It’s very important to ensure that your skin isn’t exposed to the sun for long periods, as this can lead to sunburn and make you more susceptible to skin cancer. Anyone can develop skin cancer, so it’s important to protect yourself whatever your skin type.
Protecting your skin
- Use sunscreen of at least sun protection factor (SPF) 15 with four or five stars. Apply it generously and top up regularly if you’re going to be outside for a while. The sunscreen’s star rating shows its ability to protect your skin from damage and premature ageing.
- Apply sunscreen to any uncovered parts of your body. A hat will protect your head, face, ears and eyes.
- Choose sunglasses that have a CE mark, UV400 label or a statement that they offer 100 per cent UV (ultraviolet) protection.
- When the weather is hot, your skin may also feel drier than usual. Using moisturiser can help keep your skin healthy.
- If you have moles or brown patches on your skin, they usually remain harmless. But if they bleed, or change size, shape or colour, show them to your GP without delay. For more information on checking moles, visit the Cancer Research UK SunSmart website.
Sun exposure and vitamin D
Although it’s important to protect your skin, some direct exposure to the sun is essential for the production of vitamin D.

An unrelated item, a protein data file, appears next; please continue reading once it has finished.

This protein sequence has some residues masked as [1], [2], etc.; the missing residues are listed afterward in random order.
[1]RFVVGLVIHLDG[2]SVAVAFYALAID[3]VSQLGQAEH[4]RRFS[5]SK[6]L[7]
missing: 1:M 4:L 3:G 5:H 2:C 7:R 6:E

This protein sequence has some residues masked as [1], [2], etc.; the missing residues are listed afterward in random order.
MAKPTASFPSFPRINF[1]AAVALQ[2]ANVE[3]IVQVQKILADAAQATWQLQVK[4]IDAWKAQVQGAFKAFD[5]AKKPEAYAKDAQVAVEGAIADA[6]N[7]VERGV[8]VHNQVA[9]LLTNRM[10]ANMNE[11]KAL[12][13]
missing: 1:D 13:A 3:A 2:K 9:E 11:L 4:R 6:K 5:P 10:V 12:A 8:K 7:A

Don’t let your skin burn, but try to go outside once or twice every day without sunscreen for around 10 minutes from May to September. The more of your skin that is exposed, the better your chance of making enough vitamin D.
There are some food sources of vitamin D – salmon, sardines and other oily fish, eggs and fortified spreads – but sunshine is the major source.
The Government recommends vitamin D supplements for some groups of the population, including people aged 65 and over.
If you think you could be at risk of not getting enough vitamin D, particularly if you are housebound or cover your skin for cultural reasons, raise this with your GP. Always speak to your GP before starting to take a vitamin supplement or over-the-counter medicine on a daily basis.